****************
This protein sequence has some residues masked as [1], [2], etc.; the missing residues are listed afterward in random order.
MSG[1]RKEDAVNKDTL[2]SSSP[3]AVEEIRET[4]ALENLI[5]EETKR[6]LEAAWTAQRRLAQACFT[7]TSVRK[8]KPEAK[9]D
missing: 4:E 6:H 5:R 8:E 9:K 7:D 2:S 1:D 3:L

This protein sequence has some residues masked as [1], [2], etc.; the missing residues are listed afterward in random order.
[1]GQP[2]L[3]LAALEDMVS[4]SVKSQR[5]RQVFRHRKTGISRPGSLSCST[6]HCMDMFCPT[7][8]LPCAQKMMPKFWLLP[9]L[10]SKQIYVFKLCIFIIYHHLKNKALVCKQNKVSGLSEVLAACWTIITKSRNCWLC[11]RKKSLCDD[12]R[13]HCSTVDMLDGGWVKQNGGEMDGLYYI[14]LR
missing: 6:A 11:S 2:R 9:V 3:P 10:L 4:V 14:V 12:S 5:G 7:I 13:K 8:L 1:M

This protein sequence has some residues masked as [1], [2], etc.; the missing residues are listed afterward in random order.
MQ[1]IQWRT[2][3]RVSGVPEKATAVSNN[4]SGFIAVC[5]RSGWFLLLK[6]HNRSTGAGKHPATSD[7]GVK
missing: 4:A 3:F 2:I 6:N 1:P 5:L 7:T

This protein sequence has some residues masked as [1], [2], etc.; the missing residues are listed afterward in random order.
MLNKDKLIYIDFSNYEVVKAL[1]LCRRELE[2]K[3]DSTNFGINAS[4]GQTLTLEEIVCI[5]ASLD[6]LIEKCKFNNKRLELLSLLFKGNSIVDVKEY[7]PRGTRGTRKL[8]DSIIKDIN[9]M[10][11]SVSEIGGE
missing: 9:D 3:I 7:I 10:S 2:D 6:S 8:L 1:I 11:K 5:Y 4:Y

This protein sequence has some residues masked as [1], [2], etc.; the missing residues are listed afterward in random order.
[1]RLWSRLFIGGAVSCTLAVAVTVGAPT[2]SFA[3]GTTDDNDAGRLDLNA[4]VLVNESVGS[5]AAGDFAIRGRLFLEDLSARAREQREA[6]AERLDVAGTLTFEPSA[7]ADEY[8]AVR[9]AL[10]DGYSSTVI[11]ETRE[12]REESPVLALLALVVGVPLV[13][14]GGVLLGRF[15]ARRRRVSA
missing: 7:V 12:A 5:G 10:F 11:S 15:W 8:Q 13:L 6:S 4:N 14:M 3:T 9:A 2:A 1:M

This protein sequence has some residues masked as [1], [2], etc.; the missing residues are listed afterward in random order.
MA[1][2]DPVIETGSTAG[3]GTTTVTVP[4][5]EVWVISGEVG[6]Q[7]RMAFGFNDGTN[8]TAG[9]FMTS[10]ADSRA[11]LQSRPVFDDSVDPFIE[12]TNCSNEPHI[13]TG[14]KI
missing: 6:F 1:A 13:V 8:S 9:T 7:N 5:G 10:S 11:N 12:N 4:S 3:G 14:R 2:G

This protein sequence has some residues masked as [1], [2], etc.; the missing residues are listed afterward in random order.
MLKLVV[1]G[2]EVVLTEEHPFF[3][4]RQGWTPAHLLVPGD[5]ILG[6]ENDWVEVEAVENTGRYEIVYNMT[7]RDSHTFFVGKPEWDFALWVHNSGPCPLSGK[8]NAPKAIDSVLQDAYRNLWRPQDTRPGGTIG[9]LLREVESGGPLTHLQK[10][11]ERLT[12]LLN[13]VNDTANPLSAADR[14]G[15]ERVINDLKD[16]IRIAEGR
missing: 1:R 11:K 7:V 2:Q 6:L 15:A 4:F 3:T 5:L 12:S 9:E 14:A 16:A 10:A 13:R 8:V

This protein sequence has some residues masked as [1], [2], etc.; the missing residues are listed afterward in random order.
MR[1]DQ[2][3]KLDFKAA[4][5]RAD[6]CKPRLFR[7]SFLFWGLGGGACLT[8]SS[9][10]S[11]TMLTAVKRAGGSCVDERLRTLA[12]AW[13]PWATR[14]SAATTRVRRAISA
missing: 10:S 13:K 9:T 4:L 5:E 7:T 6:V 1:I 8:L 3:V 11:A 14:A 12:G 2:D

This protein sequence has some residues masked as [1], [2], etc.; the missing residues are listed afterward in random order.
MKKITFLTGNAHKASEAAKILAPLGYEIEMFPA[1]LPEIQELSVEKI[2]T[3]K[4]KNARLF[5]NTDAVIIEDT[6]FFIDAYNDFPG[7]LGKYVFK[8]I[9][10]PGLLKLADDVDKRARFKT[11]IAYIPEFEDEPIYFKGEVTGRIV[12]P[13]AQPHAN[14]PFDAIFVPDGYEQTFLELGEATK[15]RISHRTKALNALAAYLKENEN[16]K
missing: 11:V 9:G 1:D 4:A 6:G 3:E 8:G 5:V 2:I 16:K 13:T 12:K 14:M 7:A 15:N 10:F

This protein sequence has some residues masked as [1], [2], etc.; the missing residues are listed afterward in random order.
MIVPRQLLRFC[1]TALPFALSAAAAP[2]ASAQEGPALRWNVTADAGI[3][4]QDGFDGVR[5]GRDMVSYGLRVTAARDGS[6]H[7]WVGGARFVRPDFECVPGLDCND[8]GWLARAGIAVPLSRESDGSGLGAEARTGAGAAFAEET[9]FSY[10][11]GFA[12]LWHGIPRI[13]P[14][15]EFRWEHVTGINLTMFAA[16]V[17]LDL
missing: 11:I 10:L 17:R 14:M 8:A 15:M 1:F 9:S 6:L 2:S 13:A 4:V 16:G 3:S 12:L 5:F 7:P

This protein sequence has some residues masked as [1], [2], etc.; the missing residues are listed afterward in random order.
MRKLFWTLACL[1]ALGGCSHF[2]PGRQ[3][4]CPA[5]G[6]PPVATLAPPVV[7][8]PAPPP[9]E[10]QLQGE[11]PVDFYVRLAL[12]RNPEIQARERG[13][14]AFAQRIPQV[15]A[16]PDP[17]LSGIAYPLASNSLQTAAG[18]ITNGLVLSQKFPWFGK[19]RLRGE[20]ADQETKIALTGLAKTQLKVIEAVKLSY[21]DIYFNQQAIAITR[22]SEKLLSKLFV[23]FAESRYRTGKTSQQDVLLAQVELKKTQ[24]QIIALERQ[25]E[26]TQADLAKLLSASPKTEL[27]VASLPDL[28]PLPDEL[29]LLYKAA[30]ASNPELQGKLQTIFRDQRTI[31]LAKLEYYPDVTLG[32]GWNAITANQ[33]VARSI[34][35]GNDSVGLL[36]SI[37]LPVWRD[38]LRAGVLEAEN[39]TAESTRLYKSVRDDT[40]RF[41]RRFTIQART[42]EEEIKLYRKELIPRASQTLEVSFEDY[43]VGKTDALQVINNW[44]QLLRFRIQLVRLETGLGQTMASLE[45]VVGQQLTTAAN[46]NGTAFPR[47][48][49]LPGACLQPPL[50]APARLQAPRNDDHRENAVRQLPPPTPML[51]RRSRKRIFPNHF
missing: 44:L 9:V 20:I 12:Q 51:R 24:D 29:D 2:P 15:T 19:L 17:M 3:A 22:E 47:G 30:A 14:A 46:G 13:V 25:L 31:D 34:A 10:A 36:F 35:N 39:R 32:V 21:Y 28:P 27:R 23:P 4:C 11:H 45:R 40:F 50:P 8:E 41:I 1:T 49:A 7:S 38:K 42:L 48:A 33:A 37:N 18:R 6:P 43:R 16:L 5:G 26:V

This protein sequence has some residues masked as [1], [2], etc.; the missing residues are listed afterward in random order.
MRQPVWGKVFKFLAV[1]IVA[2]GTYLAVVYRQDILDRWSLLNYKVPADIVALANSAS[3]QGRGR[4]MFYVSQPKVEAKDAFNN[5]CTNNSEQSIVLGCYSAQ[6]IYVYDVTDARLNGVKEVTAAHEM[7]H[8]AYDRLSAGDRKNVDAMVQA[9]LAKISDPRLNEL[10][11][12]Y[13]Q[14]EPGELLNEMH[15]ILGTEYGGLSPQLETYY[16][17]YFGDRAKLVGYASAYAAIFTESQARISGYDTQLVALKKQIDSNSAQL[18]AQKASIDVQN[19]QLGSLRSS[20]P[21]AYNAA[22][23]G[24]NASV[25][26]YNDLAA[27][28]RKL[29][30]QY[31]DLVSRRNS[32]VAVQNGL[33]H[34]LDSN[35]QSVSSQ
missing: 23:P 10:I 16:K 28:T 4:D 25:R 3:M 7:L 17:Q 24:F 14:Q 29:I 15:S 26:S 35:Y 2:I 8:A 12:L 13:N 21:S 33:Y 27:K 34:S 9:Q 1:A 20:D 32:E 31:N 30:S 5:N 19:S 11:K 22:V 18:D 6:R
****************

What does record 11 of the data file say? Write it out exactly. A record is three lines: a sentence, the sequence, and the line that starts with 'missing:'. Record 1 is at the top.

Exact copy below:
This protein sequence has some residues masked as [1], [2], etc.; the missing residues are listed afterward in random order.
MRKLFWTLACL[1]ALGGCSHF[2]PGRQ[3][4]CPA[5]G[6]PPVATLAPPVV[7][8]PAPPP[9]E[10]QLQGE[11]PVDFYVRLAL[12]RNPEIQARERG[13][14]AFAQRIPQV[15]A[16]PDP[17]LSGIAYPLASNSLQTAAG[18]ITNGLVLSQKFPWFGK[19]RLRGE[20]ADQETKIALTGLAKTQLKVIEAVKLSY[21]DIYFNQQAIAITR[22]SEKLLSKLFV[23]FAESRYRTGKTSQQDVLLAQVELKKTQ[24]QIIALERQ[25]E[26]TQADLAKLLSASPKTEL[27]VASLPDL[28]PLPDEL[29]LLYKAA[30]ASNPELQGKLQTIFRDQRTI[31]LAKLEYYPDVTLG[32]GWNAITANQ[33]VARSI[34][35]GNDSVGLL[36]SI[37]LPVWRD[38]LRAGVLEAEN[39]TAESTRLYKSVRDDT[40]RF[41]RRFTIQART[42]EEEIKLYRKELIPRASQTLEVSFEDY[43]VGKTDALQVINNW[44]QLLRFRIQLVRLETGLGQTMASLE[45]VVGQQLTTAAN[46]NGTAFPR[47][48][49]LPGACLQPPL[50]APARLQAPRNDDHRENAVRQLPPPTPML[51]RRSRKRIFPNHF
missing: 44:L 9:V 20:I 12:Q 51:R 24:D 29:D 2:P 15:T 19:L 17:M 3:A 22:E 47:G 30:A 14:A 46:G 13:V 25:L 31:D 34:A 10:A 36:F 35:N 39:R 32:V 21:Y 28:P 27:R 23:P 4:C 11:H 45:R 40:F 50:P 8:E 41:I 1:T 49:A 7:S 38:K 42:L 48:A 33:A 37:N 18:R 6:P 43:R 16:L 5:G 26:V